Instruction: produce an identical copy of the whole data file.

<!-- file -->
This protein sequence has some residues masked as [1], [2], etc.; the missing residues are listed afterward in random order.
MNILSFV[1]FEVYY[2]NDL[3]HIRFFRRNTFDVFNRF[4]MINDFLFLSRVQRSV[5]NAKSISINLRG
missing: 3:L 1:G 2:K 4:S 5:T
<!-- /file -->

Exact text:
This protein sequence has some residues masked as [1], [2], etc.; the missing residues are listed afterward in random order.
MNILSFV[1]FEVYY[2]NDL[3]HIRFFRRNTFDVFNRF[4]MINDFLFLSRVQRSV[5]NAKSISINLRG
missing: 3:L 1:G 2:K 4:S 5:T